While he didn’t know Perebeinis, Iskold called her death “so graphic, so senseless, so hurtful.”

“There are moments in this war that drive things home even harder and this was one of them,” he said of Perebeinis and her family’s death.

A “big sister” who had already fled fighting 

SE Ranking employees pose in group photo at company retreat in Georgia

Perebeinis, second from right, and her SE Ranking colleagues at a company retreat last month in the country of Georgia.

SE Ranking

For those who worked alongside Perebeinis, the suddenness of her death was jarring.

“Tania was a new friend and colleague with whom I collaborated regularly and as recently as last Friday,” said Scott Irwin, cofounder of San Francisco-based financial firm Camber Partners, in a Linkedin post. “This has been heart-breaking but also evil and unjust.”

Irwin’s firm invested in SE Ranking late last year. Camber Partners hasn’t revealed the amount it invested, and Irwin did not respond to Insider’s outreach, though he told TechCrunch in December that Camber’s typical investment is between $10 million and $25 million.

The Camber Partners investment appears to have been SE Ranking’s most significant direct link to Silicon Valley. 

While Perebeinis has been described in some media reports as an employee of a Palo Alto, California, tech company, SE Ranking’s operations are primarily in Eastern Europe, with nearly all of its roughly 100 employees based in Kyiv or Minsk, Belarus, according to their LinkedIn profiles. SE Ranking lists a Palo Alto address on its website, as well as headquarters in London, but the main London address is a mail forwarding address and the office building in Palo Alto had no listing for SE Ranking in its directory. 

Khirvonina, who is SE Ranking’s head of public relations, said the company has investors and partners based in the US, but said she could not disclose their names.

Soon after joining SE Ranking in 2016, Perebeinis rose through the ranks to eventually oversee all of the company’s finances, both in Ukraine and internationally, effectively taking on the role of chief financial officer.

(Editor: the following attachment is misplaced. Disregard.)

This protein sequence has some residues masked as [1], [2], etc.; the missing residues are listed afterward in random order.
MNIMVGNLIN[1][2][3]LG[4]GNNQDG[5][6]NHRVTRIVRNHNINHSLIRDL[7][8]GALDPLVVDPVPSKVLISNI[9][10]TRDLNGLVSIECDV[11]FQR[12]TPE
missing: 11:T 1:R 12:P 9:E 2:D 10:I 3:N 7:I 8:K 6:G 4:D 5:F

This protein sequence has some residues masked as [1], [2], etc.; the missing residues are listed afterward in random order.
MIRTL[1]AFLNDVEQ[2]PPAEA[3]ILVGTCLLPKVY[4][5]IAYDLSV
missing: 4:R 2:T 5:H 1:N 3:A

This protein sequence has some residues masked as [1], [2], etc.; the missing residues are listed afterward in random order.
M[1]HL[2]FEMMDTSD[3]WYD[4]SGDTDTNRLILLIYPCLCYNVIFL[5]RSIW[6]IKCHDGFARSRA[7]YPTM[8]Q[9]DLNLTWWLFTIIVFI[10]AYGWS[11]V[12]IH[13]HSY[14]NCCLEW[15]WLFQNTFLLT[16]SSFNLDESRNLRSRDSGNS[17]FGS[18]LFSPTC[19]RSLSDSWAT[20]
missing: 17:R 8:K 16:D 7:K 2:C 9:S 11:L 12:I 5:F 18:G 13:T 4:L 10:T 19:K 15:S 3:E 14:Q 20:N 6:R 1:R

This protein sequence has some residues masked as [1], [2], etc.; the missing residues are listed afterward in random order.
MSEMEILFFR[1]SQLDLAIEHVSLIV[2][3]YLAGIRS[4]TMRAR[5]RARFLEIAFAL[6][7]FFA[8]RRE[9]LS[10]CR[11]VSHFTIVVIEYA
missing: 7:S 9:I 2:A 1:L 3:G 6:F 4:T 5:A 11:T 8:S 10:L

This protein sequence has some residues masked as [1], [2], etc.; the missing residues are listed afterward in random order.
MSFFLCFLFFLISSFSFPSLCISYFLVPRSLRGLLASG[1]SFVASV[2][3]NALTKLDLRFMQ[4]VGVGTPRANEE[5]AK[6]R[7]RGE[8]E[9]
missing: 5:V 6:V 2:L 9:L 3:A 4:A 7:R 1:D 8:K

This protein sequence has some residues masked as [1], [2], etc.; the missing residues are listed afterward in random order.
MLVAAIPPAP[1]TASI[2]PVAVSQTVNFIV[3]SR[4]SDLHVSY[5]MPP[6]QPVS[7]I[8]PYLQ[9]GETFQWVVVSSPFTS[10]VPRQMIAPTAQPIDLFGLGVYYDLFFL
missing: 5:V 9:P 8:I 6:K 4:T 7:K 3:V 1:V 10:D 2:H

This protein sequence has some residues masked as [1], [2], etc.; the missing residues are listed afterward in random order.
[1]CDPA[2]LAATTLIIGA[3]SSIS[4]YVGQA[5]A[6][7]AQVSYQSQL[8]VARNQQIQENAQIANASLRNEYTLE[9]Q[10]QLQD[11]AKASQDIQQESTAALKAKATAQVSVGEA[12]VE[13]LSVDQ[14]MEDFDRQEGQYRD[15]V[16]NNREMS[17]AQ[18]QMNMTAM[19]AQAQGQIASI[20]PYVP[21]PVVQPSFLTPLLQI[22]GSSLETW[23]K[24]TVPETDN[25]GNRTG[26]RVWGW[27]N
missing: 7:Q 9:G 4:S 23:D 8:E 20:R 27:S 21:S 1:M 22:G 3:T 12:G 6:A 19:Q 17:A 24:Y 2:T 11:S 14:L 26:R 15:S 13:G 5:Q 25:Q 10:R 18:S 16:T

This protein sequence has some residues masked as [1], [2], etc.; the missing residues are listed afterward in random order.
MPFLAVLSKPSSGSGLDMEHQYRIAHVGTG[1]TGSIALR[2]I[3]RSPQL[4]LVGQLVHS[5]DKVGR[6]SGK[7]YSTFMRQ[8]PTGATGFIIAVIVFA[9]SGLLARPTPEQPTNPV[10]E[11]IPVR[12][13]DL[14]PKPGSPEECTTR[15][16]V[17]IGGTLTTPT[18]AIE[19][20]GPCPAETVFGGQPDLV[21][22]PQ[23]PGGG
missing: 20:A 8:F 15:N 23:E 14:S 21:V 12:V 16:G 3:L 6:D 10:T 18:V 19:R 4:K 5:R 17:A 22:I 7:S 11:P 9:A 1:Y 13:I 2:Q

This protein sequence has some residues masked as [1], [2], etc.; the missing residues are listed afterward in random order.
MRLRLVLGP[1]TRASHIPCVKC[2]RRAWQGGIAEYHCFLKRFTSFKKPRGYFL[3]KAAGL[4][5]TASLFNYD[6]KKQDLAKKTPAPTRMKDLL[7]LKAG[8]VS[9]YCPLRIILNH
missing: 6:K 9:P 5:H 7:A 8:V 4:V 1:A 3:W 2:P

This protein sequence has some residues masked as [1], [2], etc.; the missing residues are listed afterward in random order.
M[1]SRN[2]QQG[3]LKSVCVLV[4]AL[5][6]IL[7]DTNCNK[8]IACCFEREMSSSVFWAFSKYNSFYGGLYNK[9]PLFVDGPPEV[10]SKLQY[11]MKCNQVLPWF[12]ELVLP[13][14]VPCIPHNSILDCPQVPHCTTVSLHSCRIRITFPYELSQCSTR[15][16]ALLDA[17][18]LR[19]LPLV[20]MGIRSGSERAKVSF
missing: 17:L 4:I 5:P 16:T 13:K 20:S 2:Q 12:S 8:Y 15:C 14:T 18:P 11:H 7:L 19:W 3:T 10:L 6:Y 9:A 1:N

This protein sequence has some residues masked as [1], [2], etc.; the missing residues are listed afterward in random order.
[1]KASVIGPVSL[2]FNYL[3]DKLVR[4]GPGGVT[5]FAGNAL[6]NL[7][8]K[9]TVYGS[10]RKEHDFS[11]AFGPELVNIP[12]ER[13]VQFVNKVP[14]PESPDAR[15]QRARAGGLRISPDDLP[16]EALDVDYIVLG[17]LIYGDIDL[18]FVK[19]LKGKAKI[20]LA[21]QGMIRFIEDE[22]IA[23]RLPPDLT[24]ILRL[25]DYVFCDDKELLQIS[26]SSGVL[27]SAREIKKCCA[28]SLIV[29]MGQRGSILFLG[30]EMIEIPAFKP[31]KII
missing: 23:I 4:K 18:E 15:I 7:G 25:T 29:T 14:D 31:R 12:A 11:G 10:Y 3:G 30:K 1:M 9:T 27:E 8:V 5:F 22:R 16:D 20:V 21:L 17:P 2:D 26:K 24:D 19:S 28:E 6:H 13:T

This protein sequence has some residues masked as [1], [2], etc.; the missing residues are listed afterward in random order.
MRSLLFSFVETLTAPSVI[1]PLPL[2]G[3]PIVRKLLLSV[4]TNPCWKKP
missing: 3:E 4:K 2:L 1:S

She and her husband, Serhiy, had moved to Kyiv in 2014 after fleeing an uprising by Russian separatists in Donetsk, a city in Eastern Ukraine. In 2018, they bought an apartment in Irpin, a community just outside Kyiv — they hoped the apartment would feel like “a fortress, their home for many years to come,” Khirvonina said. 

Khirvonina described Perebeinis as bright, always smiling, almost always in a good mood, and always willing to help out her colleagues, even with their personal finances: Perebeinis had recently helped Khirvonina upgrade her credit card, explaining how to call her bank and how to fill out the paperwork.

“She was a big sister to a lot of us,” Khirvonina said. 

When Perebeinis’ son Mykyta was applying to colleges, the whole office became invested in the process, offering advice on his exams and which university he should attend. 

A spreadsheet with evacuation plans

In the build-up to Russia’s February invasion of Ukraine, many of SE Ranking’s employees in Europe fled to other countries such as Poland and Dubai.

Perebeinis had delayed leaving however, and was still in Irpin as Russian tanks rolled down the street, according to Khirvonina, who spoke to Insider from Dubai. Perebeinis had stayed back because she was concerned about her mother, who The New York Times reports has Alzheimer’s disease, and because she didn’t want to leave her son — at 18, he was required to stay in Ukraine for possible military conscription.